I don't know what it is about celebrity death, or celebrity grave sites, that is so fascinating. Chuck Klosterman wrote a book about a mega-road trip he took to visit the death sites of various rock and roll heroes, and the title of Rolling Stone author Neil Strauss's book "Everybody Loves You When You're Dead" speaks for itself. Maybe it's because we typically see celebrities as otherworldly creatures, images on a TV screen or voices on the radio, and standing next to their gravestones reminds us that they were actual human beings. Maybe we're just weird.
When I was an LDS missionary in Chicago, I was excited to learn that Al Capone's grave was in a cemetery across the street from the chapel where we held our mission leadership meetings. There was probably no more iconic Chicago "celebrity" than Capone, so after every meeting, a few of us would head over to see the grave and take pictures. This led to the curious image of a half-dozen guys in dark suits standing somberly over the grave of a deceased mafioso.
Last summer, on my first visit to Seattle, I made a point to visit the Jimi Hendrix memorial. Whereas Capone's marker was little more than a flat nondescript chunk of cement, the Hendrix Memorial was the centerpiece of the entire cemetery. I guess you can take a lot of messages from that.
I had already arranged a return visit to Seattle before I compiled my Birthday List, so I thought I should try to come up with an item or two that I could take care of while I was in town. Having already visited the Hendrix memorial, it seemed logical that I should visit the grave site of another Seattle music icon, Kurt Cobain. Trouble is, Cobain doesn't have one. He was cremated. You can go see the house where he committed suicide back in the 90's, but that seemed a little too macabre to justify. Besides, I found a better option.
Bruce Lee has been a fascinating character to me ever since I saw his bio pic "Dragon" when I was a teenager. While I've never been a huge fan of martial arts films, I was very interested in how Lee was able to discipline himself into such a finely-tuned butt-whooping machine. Plus, unlike the images created by a lot of Hollywood behind-the-scenes tell-all's, he seemed like a genuinely good guy. From time to time I'll wonder what would happen if I just set aside all my favorite junk foods for six months and did some hard-core training. I certainly wouldn't be Lee, but his example does suggest a little of what the human body is truly capable of. It's a topic that becomes more and more relevant after you cross the line into your 30's.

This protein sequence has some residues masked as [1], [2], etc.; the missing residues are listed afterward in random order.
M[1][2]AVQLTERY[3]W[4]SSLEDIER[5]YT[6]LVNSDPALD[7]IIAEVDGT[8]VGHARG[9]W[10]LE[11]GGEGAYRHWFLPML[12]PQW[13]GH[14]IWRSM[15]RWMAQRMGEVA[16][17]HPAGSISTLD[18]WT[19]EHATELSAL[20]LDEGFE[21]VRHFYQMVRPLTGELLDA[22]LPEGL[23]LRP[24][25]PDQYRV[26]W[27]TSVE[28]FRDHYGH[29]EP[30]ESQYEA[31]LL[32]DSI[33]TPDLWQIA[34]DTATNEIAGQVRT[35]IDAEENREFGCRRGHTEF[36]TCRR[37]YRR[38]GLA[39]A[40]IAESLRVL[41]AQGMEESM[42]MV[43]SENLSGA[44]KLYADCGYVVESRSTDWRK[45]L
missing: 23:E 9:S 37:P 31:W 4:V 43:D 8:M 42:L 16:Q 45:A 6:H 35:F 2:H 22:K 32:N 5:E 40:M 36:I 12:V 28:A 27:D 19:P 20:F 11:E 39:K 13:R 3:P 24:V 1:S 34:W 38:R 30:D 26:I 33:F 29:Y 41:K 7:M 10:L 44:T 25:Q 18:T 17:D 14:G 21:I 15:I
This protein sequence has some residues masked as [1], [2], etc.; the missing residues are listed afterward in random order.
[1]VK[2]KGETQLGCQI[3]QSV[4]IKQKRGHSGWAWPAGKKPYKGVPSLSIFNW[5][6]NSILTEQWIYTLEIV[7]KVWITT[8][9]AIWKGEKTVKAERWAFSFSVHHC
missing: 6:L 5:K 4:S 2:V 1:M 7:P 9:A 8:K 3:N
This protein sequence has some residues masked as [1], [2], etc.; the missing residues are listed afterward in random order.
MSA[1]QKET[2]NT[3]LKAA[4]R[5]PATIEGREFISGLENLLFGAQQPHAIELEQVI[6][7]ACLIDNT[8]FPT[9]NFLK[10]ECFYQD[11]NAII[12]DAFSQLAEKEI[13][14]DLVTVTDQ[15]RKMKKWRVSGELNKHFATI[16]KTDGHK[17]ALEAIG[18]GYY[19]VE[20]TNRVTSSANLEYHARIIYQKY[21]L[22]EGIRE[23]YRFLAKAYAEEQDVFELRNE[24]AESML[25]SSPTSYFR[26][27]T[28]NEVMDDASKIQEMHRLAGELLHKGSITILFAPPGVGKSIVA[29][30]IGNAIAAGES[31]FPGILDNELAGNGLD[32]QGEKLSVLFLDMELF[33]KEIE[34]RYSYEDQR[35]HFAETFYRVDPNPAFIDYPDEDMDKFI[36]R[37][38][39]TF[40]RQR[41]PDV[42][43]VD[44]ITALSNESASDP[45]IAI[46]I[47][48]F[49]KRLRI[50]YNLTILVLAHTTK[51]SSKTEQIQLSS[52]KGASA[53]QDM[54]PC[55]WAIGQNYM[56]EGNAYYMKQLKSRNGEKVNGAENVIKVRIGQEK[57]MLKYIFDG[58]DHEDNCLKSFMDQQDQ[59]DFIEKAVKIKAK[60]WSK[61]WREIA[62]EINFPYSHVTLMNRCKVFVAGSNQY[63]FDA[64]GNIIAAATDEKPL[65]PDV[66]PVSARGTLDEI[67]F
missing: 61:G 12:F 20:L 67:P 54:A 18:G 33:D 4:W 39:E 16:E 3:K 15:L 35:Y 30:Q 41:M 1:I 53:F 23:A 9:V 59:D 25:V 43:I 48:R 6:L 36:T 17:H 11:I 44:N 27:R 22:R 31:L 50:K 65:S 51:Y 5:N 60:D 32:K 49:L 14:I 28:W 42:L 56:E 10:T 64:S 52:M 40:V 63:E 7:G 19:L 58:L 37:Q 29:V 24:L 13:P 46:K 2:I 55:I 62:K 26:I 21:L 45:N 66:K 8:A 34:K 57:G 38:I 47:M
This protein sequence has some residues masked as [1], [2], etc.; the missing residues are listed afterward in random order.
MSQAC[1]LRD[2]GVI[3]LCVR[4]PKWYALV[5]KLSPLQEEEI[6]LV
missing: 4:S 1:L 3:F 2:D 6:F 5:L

Anyway, Lee is buried in north Seattle (his wife's hometown), and on a Sunday afternoon in early July I zipped up there with The Cheetahman (another example of what the human body is capable of, if you're referring to Guess boots and cheetah-print speedos) to check it out. He's actually buried next to his son, Brandon, who died in a film set accident two months before "Dragon" was released (Bruce died at 32, his son at 28).
The grave site was a little crowded that day, so I didn't linger for a lot of quiet contemplation. In a way, I almost felt under-qualified to be there, since I wasn't as familiar with his film resume the way I was familiar with, say, Jimi Hendrix's recording career. On the few occasions I have dropped by to see the grave of someone famous, I've noticed there's always a moment where you quickly transition from a kind of laid-back "hey, I'm going to go see so-and-so's grave!" to a somber realization that you are visiting the final resting place of a real human being. Two-dimensional celebrity becomes three-dimensional reality, and at that point you lose interest in the nature of the person's death and think more about what they were in life. So I just took a couple of pictures and tried to maintain some semblance of an air of respect. Maybe it's true that everybody loves you when you're dead, but unlike Capone, Bruce Lee seems like someone who deserved to be loved when he was still around.